India must take action before it runs dry
Failure to manage agricultural and personal water use has led India to the brink of a crisis
Rudyard Kipling once described Shimla as a “centre of power and pleasure”. The power faded with the Raj. Now, pleasure is at a premium. Shimla is struggling with a water crisis that is an echo of Cape Town’s distress earlier this year. It has run out of municipal drinking water supply during peak tourist season. Citizens are being forced to queue up to collect water from tankers. Schools have been shut down for 10 days. This crisis is a reflection of a wider problem confronting India.
India has adequate freshwater. The problem is inefficient and wasteful use. This has two components. The first is agriculture. According to the Central Water Commission, agriculture consumed about 85.3% of total freshwater in 2000. This is likely to decrease only by a meagre 2% by 2025. Water usage for major crops in India—paddy and maize, for instance—is two to four times that in other large farming nations thanks to wasteful flood irrigation, mostly in northern India. This can be traced to the subsidy regime. The Economic Survey, 2015-16 noted that the present subsidy structure “encourages using more inputs such as fertiliser, water and power, to the detriment of soil quality, health and the environment”. Most states provide electricity either for free or at a flat rate. This inevitably leads to wasteful water extraction.
Both the Economic Survey and a 2015 International Monetary Fund (IMF) study have noted that these subsidies disproportionately benefit rich and large farmers. A number of economists have recommended tapering off electricity and water subsidies. The Aadhaar and financial inclusion drives have laid the foundations for the Centre and states to do just that via targeted direct benefit transfers.
Concurrently, irrigation infrastructure must be upgraded and research and development efforts focused on improving agricultural productivity with lower water usage. There have been some promising developments here. Punjab Agriculture University, for example, has recently come up with a new water-saving variety of rice that matures one to five weeks earlier than other varieties without compromising on the yield. The government is also collaborating with Israel—an established leader in water-management techniques—to promote drip irrigation; Asia’s largest such project took off in Karnataka earlier this year.
The second component is the use of water for personal consumption. About 80% of drinking water needs are sustained by groundwater. Look no further than today’s centre of power to see the problems here. In 2001, India’s groundwater authority banned private water extraction in Delhi due to the looming fear of groundwater depletion. However, the black market persists. Here’s how dire the situation is: According to scientists at the National Geophysical Research Institute, Delhi could dry up in a few years.
It’s worth noting here that water is a state subject and states have kept water-pricing rates stagnant for about three decades now. Pair this with the subsidy burden—the IMF study reckoned that it “amounted to 0.6% of global gross domestic product in 2012”—and authorities are left with little financial means to invest in the water- management practices that would provide sustainable, long-term solutions. These range from the construction of reservoirs to building water treatment and recycling infrastructure.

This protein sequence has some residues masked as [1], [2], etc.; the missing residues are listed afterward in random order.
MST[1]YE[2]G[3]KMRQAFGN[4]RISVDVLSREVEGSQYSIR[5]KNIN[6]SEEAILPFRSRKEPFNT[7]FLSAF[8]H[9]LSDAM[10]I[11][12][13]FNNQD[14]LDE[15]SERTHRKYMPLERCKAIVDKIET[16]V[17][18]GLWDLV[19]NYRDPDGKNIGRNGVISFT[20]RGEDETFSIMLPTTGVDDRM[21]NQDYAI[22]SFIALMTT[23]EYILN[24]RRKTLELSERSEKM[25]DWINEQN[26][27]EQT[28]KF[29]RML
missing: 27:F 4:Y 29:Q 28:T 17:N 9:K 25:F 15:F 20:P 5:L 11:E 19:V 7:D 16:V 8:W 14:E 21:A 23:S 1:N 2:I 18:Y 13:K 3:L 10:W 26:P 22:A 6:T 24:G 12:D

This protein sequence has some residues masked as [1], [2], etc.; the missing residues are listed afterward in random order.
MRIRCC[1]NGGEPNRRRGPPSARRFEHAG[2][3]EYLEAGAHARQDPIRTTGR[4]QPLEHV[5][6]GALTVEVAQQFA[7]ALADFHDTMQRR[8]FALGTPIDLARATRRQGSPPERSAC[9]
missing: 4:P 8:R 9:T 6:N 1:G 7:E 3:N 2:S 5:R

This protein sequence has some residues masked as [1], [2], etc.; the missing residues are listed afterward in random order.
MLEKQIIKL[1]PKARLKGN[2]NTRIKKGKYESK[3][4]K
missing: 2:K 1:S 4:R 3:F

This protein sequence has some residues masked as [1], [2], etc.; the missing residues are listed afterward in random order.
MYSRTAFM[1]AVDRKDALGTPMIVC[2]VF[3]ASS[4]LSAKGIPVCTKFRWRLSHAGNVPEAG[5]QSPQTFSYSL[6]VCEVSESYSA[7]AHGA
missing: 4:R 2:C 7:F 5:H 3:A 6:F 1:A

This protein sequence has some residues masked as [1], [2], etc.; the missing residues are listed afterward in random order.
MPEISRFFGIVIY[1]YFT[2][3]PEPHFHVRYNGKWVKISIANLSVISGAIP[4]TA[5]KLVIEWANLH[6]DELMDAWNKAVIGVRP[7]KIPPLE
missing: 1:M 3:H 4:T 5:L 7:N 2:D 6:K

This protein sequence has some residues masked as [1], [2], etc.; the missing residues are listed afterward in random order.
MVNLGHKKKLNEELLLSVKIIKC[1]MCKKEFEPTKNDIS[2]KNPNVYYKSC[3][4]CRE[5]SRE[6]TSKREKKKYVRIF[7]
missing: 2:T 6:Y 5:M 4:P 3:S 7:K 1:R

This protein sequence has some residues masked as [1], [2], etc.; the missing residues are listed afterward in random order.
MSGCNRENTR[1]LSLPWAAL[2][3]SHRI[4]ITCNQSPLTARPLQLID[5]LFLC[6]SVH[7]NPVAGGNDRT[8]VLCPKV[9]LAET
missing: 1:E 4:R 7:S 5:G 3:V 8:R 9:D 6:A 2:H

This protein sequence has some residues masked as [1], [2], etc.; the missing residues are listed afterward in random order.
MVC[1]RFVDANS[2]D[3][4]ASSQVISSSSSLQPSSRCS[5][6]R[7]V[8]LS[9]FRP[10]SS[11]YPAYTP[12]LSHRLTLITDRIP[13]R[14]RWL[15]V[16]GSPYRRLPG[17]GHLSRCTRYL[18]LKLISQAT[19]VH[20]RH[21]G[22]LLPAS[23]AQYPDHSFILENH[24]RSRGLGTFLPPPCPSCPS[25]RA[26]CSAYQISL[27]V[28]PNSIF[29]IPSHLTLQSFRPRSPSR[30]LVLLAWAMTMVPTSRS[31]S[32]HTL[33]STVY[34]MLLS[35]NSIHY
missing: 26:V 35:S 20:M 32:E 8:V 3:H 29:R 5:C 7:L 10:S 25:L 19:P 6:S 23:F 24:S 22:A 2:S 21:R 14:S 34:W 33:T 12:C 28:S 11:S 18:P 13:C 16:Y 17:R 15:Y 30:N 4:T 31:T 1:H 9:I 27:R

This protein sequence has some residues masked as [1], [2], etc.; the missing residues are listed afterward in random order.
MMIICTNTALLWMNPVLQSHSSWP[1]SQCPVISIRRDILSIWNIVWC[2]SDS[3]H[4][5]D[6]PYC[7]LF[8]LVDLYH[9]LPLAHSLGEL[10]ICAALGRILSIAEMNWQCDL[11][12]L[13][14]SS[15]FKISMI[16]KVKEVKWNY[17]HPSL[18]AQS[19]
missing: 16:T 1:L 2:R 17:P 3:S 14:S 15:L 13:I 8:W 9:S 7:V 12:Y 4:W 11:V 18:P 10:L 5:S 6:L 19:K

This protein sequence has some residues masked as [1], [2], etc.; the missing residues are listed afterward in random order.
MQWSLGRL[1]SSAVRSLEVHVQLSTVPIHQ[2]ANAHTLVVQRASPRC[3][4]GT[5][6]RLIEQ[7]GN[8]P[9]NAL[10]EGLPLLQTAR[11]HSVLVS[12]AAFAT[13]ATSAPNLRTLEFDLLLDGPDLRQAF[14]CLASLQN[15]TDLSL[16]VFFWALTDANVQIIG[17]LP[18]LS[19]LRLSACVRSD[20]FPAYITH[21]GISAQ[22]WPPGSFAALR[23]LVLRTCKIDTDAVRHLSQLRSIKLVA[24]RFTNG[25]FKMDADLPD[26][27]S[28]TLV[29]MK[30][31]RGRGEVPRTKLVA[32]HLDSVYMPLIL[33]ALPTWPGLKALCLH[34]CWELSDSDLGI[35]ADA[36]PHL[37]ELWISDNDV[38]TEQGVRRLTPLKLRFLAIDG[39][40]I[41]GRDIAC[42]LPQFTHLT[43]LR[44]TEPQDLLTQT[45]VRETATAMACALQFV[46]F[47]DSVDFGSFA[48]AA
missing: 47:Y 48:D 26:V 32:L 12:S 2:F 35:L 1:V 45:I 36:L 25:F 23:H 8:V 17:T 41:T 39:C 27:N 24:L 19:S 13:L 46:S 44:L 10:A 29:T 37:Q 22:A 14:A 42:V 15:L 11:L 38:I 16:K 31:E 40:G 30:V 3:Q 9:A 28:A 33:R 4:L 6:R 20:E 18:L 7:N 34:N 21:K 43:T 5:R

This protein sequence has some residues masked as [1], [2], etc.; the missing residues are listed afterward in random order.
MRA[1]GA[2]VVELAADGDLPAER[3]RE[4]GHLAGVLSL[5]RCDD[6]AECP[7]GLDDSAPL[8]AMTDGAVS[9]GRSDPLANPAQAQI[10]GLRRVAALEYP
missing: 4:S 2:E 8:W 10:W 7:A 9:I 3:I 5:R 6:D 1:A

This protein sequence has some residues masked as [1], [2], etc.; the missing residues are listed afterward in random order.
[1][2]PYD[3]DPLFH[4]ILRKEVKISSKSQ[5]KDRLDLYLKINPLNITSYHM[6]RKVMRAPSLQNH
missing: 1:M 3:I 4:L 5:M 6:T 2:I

Putting in place viable water-pricing policies and ending subsidies will be tricky given the political optics. But these are essential changes. Others are needed as well. India has an antiquated legal framework to regulate groundwater. Since it is considered a part of land and gives landowners unrestricted entitlement to it, the government is left with little leeway to act. Legislative change is important.
Policies that nudge public behaviour can also help. The World Bank’s World Development Report 2015: Mind, Behavior And Society (goo.gl/FSPP2i) studied how creative interventions by city officials, such as publishing daily data on Bogota’s water consumption, identifying households that were not cooperating and rewarding those who were in leading newspapers, effectively reduced water consumption. In Hebei, China, authorities started publishing data on temperature, rainfall, soil moisture content and groundwater level. This induced farmers to rely on such irrigation forecasts instead of their own experience in making effective water use decisions. Eateries in Maharashtra, a state struggling with critical water scarcity, have started serving only half a glass of water and replenish it only on request.
Authorities in Cape Town took a gamble last year and announced “Day Zero”—the day when taps would be turned off and people would have to adopt communal water collection. This doomsday notion, despite affecting tourism and creating panic, pushed people to act. Water use per person per day has been reduced to half and “Day Zero” has been averted—for now, at least. Governments at various levels in India must act before more Shimlas make such drastic steps necessary here.
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